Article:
Understand The Position 20: “Volga Gambit Under Magnifying Glass.”
Volga Gambit (1.d4 Nf6 2.c4 c5 3.d5 b5) is a very interesting opening. Usually, the side which plays the gambit is looking for a quick, dynamic and tactical counterplay. It is so in the King’s Gambit or Marshall opening. However, it is different in the Volga Gambit – Black obtains a long-term positional pressure for a sacrificed pawn. White pawns on the queenside are under fire through the columns “a” and “b”, as well as through the long black diagonal.
Translated by: Dusan Turcer
Whether Black obtains enough compensation for the pawn in the Volga gambit depends on little things, on a very sensitive understanding of the position. The following diagram is from the game Georgiev – Nenashev, Recklinghausen 1998. Black to move:
In order to withstand such a position against a Grand Master you have to be very familiar with it. And for both sides. Let’s summarize a few basic points:
- The game can have three different scenarios. The most probable is that White will defend bad enough to lose the material and the game. In the second scenario, White, although he defends successfully, his pieces are so passive, that there is no power left for any kind of activity. A position will be as it was “frozen”. White has a material advantage, but he is not able to apply it. In the third scenario, White defends his pawns successfully and he remains with enough strength for attack in the center and the kingside.
- Queen exchange usually favors Black. Why? A counterplay of White in the center and on the kingside is much less dangerous without queens. It is because the black king doesn’t need to be worried about checkmates. On the contrary, the exchange of the bishops through c3 favors White. The bishop on g7 is not only attacking piece, but also defends his king, what is preventing White from having effective counterplay. The standard plans of White are Nc3-d1 and Bd2-c3. If White exchanges his dark-squared bishop for the opponent’s knight it is often in his favour. Because he then places the pawns ‘a’ and ‘b’ on the light squares, where they are not reachable for the opponent’s bishop and he defends them comfortably. Ideally with the knight placed on c4.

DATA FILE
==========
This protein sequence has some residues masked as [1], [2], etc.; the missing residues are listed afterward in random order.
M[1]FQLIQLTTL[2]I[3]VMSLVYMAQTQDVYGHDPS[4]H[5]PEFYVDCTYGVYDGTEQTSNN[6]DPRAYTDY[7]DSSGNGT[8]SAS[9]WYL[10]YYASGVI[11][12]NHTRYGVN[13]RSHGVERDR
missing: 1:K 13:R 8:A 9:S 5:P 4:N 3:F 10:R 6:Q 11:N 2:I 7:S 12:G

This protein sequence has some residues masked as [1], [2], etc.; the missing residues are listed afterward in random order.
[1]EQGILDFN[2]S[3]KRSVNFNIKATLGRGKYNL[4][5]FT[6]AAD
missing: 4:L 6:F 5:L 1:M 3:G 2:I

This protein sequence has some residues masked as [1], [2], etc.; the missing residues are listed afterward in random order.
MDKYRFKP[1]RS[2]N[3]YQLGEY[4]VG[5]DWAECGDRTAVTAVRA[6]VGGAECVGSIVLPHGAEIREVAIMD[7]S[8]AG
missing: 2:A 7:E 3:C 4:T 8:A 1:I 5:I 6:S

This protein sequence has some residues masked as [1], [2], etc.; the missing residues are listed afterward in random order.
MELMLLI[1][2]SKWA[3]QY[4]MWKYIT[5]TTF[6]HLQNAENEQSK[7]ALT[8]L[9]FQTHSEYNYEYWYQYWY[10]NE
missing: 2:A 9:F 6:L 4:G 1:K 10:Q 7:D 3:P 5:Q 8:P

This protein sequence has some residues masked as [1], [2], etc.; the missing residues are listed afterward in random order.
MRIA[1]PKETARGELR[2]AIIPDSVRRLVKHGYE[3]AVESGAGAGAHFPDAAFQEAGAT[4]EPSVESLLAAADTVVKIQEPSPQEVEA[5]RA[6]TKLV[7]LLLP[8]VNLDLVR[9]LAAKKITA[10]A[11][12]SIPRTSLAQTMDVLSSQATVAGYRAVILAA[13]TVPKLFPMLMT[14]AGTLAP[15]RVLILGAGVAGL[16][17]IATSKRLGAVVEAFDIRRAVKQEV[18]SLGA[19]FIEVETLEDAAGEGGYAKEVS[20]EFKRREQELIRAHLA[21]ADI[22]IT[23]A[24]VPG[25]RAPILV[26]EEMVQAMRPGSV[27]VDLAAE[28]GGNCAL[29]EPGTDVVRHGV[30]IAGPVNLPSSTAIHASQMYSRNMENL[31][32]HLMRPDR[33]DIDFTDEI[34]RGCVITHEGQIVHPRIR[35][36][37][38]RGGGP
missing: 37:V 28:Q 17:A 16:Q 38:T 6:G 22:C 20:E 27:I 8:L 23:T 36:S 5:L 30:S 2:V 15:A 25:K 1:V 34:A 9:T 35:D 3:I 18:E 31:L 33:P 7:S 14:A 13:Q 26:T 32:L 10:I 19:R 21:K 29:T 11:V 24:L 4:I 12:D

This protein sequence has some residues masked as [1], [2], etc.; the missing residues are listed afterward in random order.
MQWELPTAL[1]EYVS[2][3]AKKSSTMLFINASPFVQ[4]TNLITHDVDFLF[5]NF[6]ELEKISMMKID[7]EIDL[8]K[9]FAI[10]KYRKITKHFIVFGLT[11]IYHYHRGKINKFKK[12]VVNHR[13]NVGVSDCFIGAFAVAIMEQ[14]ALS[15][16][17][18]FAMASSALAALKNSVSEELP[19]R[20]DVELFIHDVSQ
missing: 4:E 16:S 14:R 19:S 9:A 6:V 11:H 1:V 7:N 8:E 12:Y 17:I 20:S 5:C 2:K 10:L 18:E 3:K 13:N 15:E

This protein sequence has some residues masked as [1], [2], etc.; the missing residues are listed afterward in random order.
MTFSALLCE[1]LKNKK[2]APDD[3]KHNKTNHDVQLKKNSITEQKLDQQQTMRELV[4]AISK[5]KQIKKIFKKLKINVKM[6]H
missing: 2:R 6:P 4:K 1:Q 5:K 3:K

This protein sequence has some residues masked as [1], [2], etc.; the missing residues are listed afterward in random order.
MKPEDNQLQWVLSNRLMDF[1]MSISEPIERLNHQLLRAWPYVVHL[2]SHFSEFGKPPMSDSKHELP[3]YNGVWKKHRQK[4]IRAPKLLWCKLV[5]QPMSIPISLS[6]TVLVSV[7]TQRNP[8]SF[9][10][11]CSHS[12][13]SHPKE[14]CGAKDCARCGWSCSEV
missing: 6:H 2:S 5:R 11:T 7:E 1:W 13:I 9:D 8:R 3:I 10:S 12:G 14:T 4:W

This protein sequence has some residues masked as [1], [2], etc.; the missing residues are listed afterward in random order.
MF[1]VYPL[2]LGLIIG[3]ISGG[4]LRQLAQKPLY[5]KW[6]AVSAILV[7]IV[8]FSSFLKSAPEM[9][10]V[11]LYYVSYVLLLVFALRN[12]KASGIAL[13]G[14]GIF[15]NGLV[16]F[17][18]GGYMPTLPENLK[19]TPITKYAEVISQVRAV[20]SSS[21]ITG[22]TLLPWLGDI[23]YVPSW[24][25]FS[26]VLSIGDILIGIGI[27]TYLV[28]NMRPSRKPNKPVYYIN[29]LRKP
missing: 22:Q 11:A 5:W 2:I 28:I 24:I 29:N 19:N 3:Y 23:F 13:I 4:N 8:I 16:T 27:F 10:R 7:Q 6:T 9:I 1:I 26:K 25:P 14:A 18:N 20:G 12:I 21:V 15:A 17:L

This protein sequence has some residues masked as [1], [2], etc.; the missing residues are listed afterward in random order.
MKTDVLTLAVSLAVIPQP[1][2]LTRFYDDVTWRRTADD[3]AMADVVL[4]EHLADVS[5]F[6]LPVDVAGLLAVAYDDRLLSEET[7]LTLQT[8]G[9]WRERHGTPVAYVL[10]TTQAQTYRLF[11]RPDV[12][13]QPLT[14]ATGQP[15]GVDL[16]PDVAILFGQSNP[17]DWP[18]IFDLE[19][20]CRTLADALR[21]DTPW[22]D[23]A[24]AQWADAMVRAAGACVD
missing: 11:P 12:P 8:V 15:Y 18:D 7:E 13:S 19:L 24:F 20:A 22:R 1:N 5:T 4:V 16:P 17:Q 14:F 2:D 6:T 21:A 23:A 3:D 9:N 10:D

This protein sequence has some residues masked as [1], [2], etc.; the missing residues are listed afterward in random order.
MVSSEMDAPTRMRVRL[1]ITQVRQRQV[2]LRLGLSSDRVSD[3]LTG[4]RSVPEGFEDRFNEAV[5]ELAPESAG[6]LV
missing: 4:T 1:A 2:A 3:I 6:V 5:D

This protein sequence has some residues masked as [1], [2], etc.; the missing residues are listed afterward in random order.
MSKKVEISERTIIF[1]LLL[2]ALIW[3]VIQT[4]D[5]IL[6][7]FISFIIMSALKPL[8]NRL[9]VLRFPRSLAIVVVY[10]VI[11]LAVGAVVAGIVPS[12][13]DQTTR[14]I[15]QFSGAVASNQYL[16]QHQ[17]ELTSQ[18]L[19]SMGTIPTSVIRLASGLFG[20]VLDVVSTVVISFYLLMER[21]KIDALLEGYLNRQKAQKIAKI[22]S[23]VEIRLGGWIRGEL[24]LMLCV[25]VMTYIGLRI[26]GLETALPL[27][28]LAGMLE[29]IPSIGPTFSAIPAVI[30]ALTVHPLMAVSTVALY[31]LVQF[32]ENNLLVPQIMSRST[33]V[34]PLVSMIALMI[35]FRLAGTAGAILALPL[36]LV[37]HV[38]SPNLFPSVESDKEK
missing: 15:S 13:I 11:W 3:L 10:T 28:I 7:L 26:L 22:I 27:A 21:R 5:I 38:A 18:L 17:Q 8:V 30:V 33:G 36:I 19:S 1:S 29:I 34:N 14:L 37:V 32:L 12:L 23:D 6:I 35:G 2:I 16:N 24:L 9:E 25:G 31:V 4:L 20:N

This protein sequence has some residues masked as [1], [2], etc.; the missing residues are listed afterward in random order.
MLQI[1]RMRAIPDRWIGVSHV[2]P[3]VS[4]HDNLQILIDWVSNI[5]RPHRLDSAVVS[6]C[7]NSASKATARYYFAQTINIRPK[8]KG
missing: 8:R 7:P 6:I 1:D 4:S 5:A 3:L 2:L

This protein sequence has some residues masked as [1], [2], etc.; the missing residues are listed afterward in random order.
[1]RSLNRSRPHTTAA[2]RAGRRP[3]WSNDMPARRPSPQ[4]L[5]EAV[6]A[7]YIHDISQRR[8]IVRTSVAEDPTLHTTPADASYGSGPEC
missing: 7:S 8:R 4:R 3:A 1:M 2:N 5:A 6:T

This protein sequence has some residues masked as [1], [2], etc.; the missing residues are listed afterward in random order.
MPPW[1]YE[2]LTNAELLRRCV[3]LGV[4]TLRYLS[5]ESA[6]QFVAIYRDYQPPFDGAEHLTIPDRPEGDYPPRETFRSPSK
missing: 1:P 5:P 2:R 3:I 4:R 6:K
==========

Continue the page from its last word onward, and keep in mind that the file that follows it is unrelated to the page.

- A decisive factor in the position is a destiny of the rook on a1. If this piece remains somewhere on the a1 and b1, it will be defending, but will not contribute to the attack in the center. Moreover, the rook will be vulnerable and thus will allow various tactical maneuvers based on the pin of the pawns in front of it. Thus White would like to transfer this rook to e2, where it not only defends the pawns, but also supports the activity in the center. If he succeeds, Black will not obtain a sufficient compensation for the pawn.
- White must be very patient when playing Volga gambit – first he needs to defend and then to think of a counterplay. It is therefore a very good idea to play Volga gambit against young and active players. On the contrary, it is considered to be a definite suicide to play it against Karpov. Ex-World Champion has no problem to wait for his chance.
In the position on the diagram Black played 16…Ne5? As Igor Stohl wrote, this move is a mistake for two reasons. Firstly, Black loses time because after the exchange on e5 the bishop will need to retreat. White can use this time for activation of the white rook on a1. Secondly, Black exchanges the better placed knight – much more logical would be to exchange the one which is more passive …Ne8 through b5.
Much stronger is 16…Nc7 or 16…Rb4. The rook is attacking the e4-pawn from the side and restricts the activity of white pieces.
The game continued:
17.Nxe5 Bxe5+ 18.f4 Bg7 19. Qf3 Rb4 20. Re1 Rd4 21.Re3!±
After this prevention which avoids the manoeuvre …Qa6-d3, it is obvious, that Black didn’t obtain enough counterplay. White succeeded in placing the rook on e-file and he is much better.
This part would not be created without the great book of Igor Stohl Instructive Modern Chess Masterpieces. What I told you today, I mostly learned exactly from this book.